pattern sheets


If you were to ask people what batik was they would probably say it was a fabric technique using wax resist.

The melted wax is either painted onto fabric or a tool called a tjanting is used to draw a line of wax onto the fabric. This then act as a resist once the fabric is dyed.

I love batik and have always found the process fascinating, the unpredictability of the process, you never know what the outcome is going to be .

I first came across it while at college studying textiles. When I became a freelance designer, I used batik to produce some of my first commercial print designs .

My designs were produced on paper rather than fabric resulting in bright vibrant designs that everyone loved, great for anything from swimwear to mens boxer shorts for M and S !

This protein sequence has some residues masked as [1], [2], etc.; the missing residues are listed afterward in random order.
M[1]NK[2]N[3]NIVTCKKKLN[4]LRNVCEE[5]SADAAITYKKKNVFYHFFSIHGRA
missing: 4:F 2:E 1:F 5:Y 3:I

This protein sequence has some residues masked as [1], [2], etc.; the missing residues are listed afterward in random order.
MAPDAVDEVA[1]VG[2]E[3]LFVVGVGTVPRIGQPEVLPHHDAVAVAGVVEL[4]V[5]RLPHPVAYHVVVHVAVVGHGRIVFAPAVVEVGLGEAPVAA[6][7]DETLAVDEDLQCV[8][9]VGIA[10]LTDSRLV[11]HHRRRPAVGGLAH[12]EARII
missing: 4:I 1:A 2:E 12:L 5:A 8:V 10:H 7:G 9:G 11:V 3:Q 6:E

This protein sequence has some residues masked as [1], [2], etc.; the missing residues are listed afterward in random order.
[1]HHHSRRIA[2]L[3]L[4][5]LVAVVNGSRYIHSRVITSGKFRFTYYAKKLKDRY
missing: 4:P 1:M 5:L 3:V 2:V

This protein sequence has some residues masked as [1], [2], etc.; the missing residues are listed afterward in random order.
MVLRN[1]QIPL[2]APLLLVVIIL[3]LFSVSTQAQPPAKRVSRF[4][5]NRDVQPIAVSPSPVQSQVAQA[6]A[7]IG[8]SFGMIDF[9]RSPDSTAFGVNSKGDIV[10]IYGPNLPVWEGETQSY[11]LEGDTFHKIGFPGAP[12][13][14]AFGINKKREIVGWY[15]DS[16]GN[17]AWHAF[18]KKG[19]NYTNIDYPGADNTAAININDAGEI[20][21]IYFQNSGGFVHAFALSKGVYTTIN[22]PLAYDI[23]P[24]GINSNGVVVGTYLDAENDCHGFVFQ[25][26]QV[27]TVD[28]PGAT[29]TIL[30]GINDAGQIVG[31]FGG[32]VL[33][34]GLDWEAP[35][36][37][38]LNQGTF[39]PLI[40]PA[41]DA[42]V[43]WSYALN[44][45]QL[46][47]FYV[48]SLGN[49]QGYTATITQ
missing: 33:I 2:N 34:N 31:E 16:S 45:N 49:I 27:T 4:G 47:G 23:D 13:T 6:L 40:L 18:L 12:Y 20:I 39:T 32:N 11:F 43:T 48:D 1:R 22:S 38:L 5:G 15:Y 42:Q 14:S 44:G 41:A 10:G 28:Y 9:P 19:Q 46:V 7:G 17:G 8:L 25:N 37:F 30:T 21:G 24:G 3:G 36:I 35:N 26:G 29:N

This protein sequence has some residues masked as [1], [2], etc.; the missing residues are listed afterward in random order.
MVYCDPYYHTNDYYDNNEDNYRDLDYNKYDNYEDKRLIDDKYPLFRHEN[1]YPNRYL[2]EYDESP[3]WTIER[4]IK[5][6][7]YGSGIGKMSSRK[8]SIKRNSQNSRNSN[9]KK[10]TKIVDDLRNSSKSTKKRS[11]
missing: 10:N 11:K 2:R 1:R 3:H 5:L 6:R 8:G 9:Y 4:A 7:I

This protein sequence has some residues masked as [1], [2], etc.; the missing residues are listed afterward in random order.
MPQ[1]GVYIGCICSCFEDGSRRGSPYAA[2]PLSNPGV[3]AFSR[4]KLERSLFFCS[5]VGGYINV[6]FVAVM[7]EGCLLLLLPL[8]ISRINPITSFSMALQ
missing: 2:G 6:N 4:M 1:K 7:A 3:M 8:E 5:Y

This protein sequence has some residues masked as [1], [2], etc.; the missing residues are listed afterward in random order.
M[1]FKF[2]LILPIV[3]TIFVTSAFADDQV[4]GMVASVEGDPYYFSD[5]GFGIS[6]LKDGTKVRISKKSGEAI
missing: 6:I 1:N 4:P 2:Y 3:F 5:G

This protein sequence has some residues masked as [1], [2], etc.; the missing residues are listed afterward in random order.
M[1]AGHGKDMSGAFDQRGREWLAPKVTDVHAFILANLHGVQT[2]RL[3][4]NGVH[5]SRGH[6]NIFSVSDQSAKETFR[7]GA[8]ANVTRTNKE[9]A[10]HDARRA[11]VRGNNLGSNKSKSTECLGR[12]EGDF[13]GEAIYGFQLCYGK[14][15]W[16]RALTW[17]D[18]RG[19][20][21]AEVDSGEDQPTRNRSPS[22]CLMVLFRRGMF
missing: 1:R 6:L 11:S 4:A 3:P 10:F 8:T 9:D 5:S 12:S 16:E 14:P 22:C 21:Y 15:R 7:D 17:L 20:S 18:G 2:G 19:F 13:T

You can use any paper to work on: cartridge, watercolour, sugar paper, newsprint and handmade papers, all create a different look.  Once the paper is stretched and dried you can either colour the paper with inks or apply the wax onto the paper as it is.

I quite often colour my paper before applying the wax so that the wax line appears to be coloured.

I then use bleach to remove the colour from the paper or you can simply use darker colours over the top.

Once this is dry, you can start to colour in the image, a process which I have always found to be very absorbing and relaxing.  Alternatively, you can keep adding more wax and more colour , there are no rules and it is fun to experiment, sometimes a happy accident can be your best work !

Once framed these pieces look amazing or alternatively you can cut them up to create unique greetings cards.

This post originally appeared in Blooming Designs –

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